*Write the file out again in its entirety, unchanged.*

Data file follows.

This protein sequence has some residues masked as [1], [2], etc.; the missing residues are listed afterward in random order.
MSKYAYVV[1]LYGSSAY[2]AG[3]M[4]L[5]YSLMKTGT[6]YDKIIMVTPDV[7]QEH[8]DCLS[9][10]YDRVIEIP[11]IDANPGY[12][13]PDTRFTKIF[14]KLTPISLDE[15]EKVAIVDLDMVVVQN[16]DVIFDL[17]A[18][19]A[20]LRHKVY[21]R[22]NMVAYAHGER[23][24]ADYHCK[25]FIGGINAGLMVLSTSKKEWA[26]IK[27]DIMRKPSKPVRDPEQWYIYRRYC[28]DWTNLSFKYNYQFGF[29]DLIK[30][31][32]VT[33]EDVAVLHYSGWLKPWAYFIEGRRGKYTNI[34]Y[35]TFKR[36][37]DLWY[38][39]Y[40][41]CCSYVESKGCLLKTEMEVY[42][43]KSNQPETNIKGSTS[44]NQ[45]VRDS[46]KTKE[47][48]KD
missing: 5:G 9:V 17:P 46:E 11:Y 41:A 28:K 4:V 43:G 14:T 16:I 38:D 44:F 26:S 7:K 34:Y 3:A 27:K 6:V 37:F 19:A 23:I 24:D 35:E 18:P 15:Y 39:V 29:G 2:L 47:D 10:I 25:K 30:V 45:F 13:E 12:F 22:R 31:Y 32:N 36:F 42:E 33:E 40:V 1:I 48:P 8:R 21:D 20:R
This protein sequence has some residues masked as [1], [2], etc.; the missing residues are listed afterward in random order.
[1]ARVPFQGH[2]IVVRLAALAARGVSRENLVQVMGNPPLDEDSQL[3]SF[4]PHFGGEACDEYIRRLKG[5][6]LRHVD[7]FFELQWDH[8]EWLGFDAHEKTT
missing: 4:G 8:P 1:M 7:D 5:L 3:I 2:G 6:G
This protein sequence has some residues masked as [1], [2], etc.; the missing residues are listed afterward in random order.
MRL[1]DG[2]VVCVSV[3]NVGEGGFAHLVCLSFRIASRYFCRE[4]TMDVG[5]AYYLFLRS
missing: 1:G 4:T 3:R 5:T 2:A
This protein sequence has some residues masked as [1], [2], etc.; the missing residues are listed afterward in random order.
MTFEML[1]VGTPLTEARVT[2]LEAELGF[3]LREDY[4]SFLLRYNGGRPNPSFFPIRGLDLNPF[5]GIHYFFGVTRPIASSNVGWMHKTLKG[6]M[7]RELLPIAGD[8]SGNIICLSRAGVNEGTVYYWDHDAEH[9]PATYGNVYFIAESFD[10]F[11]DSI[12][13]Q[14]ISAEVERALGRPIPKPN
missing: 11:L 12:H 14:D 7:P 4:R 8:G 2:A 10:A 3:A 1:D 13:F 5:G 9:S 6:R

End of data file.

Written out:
This protein sequence has some residues masked as [1], [2], etc.; the missing residues are listed afterward in random order.
MSKYAYVV[1]LYGSSAY[2]AG[3]M[4]L[5]YSLMKTGT[6]YDKIIMVTPDV[7]QEH[8]DCLS[9][10]YDRVIEIP[11]IDANPGY[12][13]PDTRFTKIF[14]KLTPISLDE[15]EKVAIVDLDMVVVQN[16]DVIFDL[17]A[18][19]A[20]LRHKVY[21]R[22]NMVAYAHGER[23][24]ADYHCK[25]FIGGINAGLMVLSTSKKEWA[26]IK[27]DIMRKPSKPVRDPEQWYIYRRYC[28]DWTNLSFKYNYQFGF[29]DLIK[30][31][32]VT[33]EDVAVLHYSGWLKPWAYFIEGRRGKYTNI[34]Y[35]TFKR[36][37]DLWY[38][39]Y[40][41]CCSYVESKGCLLKTEMEVY[42][43]KSNQPETNIKGSTS[44]NQ[45]VRDS[46]KTKE[47][48]KD
missing: 5:G 9:V 17:P 46:E 11:Y 41:A 28:K 4:V 43:G 14:T 16:I 38:D 44:F 26:S 7:K 34:Y 3:A 27:K 6:V 37:F 19:A 23:I 24:D 35:E 18:P 15:Y 39:V 29:G 2:L 47:D 10:I 25:K 30:V 45:F 13:E 12:F 22:R 31:Y 32:N 36:F 42:E 33:E 40:V 1:I 48:P 8:R 21:D 20:R
This protein sequence has some residues masked as [1], [2], etc.; the missing residues are listed afterward in random order.
[1]ARVPFQGH[2]IVVRLAALAARGVSRENLVQVMGNPPLDEDSQL[3]SF[4]PHFGGEACDEYIRRLKG[5][6]LRHVD[7]FFELQWDH[8]EWLGFDAHEKTT
missing: 4:G 8:P 1:M 7:D 5:L 3:I 2:G 6:G
This protein sequence has some residues masked as [1], [2], etc.; the missing residues are listed afterward in random order.
MRL[1]DG[2]VVCVSV[3]NVGEGGFAHLVCLSFRIASRYFCRE[4]TMDVG[5]AYYLFLRS
missing: 1:G 4:T 3:R 5:T 2:A
This protein sequence has some residues masked as [1], [2], etc.; the missing residues are listed afterward in random order.
MTFEML[1]VGTPLTEARVT[2]LEAELGF[3]LREDY[4]SFLLRYNGGRPNPSFFPIRGLDLNPF[5]GIHYFFGVTRPIASSNVGWMHKTLKG[6]M[7]RELLPIAGD[8]SGNIICLSRAGVNEGTVYYWDHDAEH[9]PATYGNVYFIAESFD[10]F[11]DSI[12][13]Q[14]ISAEVERALGRPIPKPN
missing: 11:L 12:H 14:D 7:P 4:R 8:G 2:A 10:A 3:A 1:D 13:F 5:G 9:S 6:R